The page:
The South Australian State Migration Plan has been released online by the Government.
05 January 2011
New South Australian State Migration Plan announced
The South Australian State Migration Plan has been released in a joint announcement by Federal Minister for Immigration and Citizenship, Chris Bowen, and SA Minister for Industry and Trade, Tom Koutsantonis.
The new state migration plan is designed to help meet South Australia’s skilled workforce needs by targeting needed occupations that are eligible for state sponsorship.
“State migration plans are part of the government's continued commitment to supporting the Australian economy by attracting skilled migrants who can positively contribute to our workforce,” Mr Bowen said.
“The implementation of state migration plans will provide flexibility for state and territory governments to nominate skilled migrants in a broader range of occupations than are currently offered on the Skilled Occupation List (SOL).”
The South Australia state migration plan specifies the occupations that are available for state sponsorship in the general skilled category for 2010–11.
There are 258 occupations on the state migration plan, some of which will be unique to South Australia.
Occupations on the list include; teachers, health professionals such as nurses, doctors and midwives, trades people and engineering professionals.
Mr Koutsantonis said this plan recognises that there are specific occupations required by South Australia’s industry sectors in order for the state to build a prosperous economy.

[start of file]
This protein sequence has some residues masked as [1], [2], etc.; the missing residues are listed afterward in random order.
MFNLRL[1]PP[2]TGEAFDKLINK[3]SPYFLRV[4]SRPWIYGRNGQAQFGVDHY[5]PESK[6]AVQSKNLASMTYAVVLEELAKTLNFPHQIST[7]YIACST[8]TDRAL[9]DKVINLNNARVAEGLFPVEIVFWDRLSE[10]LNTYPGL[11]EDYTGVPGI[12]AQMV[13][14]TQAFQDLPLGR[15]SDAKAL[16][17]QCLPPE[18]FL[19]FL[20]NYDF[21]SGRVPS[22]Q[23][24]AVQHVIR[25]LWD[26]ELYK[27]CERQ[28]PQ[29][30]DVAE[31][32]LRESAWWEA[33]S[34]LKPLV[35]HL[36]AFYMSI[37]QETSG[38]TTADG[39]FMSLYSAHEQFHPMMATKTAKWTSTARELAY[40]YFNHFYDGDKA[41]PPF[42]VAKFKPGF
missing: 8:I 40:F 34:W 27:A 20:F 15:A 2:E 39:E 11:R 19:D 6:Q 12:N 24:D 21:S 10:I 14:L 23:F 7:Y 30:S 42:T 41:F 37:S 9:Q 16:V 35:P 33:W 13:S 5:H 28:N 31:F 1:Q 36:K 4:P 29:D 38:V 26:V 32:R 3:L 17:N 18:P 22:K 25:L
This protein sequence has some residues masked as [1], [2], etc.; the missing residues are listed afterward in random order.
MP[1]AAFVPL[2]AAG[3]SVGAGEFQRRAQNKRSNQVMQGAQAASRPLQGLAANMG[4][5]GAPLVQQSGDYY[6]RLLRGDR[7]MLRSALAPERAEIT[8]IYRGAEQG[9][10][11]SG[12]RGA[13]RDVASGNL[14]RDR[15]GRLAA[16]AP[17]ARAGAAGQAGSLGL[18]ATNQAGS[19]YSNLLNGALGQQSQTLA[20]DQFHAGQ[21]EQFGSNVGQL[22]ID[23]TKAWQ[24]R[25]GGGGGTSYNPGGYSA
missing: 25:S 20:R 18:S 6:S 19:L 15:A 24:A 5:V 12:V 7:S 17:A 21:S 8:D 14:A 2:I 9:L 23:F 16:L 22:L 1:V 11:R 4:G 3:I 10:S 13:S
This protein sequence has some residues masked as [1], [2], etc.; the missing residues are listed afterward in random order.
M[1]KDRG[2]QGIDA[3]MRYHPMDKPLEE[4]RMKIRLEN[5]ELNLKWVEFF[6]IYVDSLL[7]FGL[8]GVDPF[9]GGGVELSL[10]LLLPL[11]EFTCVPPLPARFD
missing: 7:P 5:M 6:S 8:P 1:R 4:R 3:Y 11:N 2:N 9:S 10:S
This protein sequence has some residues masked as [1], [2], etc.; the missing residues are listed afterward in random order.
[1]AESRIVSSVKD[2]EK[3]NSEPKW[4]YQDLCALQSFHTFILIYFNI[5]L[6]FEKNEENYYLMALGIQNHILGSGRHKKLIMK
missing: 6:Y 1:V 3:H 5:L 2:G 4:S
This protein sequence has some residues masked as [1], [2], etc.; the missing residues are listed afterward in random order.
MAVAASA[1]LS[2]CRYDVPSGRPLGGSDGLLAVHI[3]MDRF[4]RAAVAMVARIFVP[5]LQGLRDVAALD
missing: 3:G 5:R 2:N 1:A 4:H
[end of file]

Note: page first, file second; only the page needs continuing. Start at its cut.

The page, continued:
“With more than $80 billion of major projects underway or in the pipeline, and strong prospects of outperforming the national economy over the next decade, there is a demand for skills in South Australia that may not be met by our local workforce.”
Under the plan, there will be an overall target for Australia Visa grants each year. For 2010–11, South Australian’s quota is 4,890 visa grants, which includes primary applicants and their dependants.
State migration plans are agreements between individual states and territories and the Minister for Immigration and Citizenship. The agreements specify an overall number of applicants that each state and territory can nominate, and what occupations they can nominate skilled migrants to work in.
They represent a change in emphasis within the national skilled migration program, giving a higher priority to state sponsored migrants.